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TRIBUNE FILE PHOTO - Booms collect oil leaked into the Willamette River by docked ships. State officials are working on oil spill regulations.A year-long review will end with revised state rules enabling emergency services agencies to plan for and respond to spills of hazardous materials, including oil.

The rules will clarify how railroads will inform agencies of shipments and spills, consistent with federal laws and regulations that pre-empt state action. They also provide for limited disclosure by the Oregon Department of Transportation of some information to the public.

The Oregon Transportation Commission is scheduled to adopt the revised rules when it meets Aug. 21 in La Grande.

The revisions are on the commission’s consent calendar, which means they will be acted on without discussion unless there is a request.

However, they were the focus of four public hearings that ODOT’s Rail Division conducted around the state in May. ODOT Director Matt Garrett told the commission in July that the hearings were “lightly attended,” although written comments were received.

The review process was set in motion by then-Gov. John Kitzhaber a year ago, after a surge of crude oil pumped from the Bakken basin in North Dakota and shipped by rail through Oregon, where the oil is loaded onto barges bound for refineries in other states.

The rules were most recently changed in 1997, based on a 1975 law.

A number of oil-train crashes in the United States and Canada in the past two years – including a July 2013 crash in Quebec that claimed 47 lives – have raised the public visibility of the issue.

Among the changes are required reports by the railroads to ODOT, filed quarterly instead of annually, on actual shipments of hazardous materials. ODOT will make this information available to emergency services agencies on a secure website for their planning purposes.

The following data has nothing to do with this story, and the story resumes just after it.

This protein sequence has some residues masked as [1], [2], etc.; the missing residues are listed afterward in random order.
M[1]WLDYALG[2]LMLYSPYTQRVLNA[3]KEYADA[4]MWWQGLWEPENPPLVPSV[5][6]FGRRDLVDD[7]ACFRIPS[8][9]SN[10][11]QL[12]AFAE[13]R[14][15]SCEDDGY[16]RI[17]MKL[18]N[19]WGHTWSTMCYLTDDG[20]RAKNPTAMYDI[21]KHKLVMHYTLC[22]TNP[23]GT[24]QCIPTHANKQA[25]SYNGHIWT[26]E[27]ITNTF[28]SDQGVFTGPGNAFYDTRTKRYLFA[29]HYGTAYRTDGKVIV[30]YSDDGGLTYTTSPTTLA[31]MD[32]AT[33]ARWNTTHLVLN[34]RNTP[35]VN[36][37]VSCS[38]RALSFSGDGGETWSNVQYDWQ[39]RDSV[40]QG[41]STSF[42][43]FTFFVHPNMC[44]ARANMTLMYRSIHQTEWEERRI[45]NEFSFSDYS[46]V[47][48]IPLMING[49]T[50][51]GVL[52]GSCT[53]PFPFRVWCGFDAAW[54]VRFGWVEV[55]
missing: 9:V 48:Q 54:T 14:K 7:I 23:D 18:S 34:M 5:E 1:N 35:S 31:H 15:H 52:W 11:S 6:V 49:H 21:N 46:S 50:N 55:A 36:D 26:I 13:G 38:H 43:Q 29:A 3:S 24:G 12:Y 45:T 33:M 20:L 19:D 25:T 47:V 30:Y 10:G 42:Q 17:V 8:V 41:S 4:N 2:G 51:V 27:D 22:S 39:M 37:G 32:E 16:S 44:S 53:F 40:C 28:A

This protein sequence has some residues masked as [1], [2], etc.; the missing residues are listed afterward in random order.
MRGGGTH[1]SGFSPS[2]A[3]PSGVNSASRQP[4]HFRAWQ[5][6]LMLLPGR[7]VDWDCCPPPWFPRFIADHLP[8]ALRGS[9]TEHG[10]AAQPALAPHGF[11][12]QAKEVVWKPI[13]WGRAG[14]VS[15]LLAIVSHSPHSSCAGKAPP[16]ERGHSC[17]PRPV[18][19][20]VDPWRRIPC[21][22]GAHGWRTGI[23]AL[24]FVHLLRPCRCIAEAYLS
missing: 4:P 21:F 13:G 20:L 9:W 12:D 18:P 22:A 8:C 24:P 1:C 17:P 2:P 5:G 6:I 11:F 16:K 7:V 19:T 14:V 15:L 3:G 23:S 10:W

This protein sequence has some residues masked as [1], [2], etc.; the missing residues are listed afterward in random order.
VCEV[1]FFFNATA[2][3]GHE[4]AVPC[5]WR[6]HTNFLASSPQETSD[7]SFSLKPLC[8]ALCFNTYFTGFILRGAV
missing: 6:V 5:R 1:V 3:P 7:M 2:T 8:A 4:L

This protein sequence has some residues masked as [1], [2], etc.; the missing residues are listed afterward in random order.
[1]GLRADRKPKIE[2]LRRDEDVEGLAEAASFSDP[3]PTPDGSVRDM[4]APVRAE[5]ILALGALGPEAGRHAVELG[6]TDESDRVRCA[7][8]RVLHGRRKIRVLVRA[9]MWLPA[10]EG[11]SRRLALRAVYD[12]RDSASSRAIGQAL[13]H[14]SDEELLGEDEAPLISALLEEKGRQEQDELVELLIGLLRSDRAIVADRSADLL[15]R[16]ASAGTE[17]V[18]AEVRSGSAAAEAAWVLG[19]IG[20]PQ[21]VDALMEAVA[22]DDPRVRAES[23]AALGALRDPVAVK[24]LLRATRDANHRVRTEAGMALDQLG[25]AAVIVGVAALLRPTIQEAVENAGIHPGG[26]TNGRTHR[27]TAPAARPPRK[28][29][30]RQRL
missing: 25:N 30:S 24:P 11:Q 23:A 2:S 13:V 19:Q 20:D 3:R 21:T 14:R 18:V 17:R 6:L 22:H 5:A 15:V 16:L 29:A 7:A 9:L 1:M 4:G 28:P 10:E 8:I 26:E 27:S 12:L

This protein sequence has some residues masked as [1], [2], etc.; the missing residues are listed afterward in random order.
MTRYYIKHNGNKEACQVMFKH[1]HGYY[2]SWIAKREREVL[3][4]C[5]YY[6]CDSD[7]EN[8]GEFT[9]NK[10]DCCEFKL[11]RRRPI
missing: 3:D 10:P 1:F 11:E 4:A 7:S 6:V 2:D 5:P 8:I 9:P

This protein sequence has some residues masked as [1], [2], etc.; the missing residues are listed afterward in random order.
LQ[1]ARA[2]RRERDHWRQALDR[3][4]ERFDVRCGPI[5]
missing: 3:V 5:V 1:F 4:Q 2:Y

Advance-notice requirements for shipments are pre-empted by federal rules.

Another change will specify what information railroads will provide to emergency services agencies that respond to an incident, and to the Oregon Emergency Response System, which serves state agencies.

Under another proposed change, ODOT will compile some of the information it gathers for quarterly reports. But they will not be automatically released to the public; someone must say why the case for public disclosure outweighs the need for confidentiality under Oregon’s public records law.

In a separate action, the 2015 Legislature passed House Bill 3225, which in amended form sets aside $365,225 from the tax-supported general fund for the Office of the State Fire Marshal to help agencies with response plans to rail spills of oil and hazardous materials.

It is a stripped-down version of what was originally proposed by Rep. Barbara Smith Warner, D-Portland. She sought a one-time assessment of $3.75 million against railroads, plus annual amounts of $375,000, for agency planning and readiness for spills.

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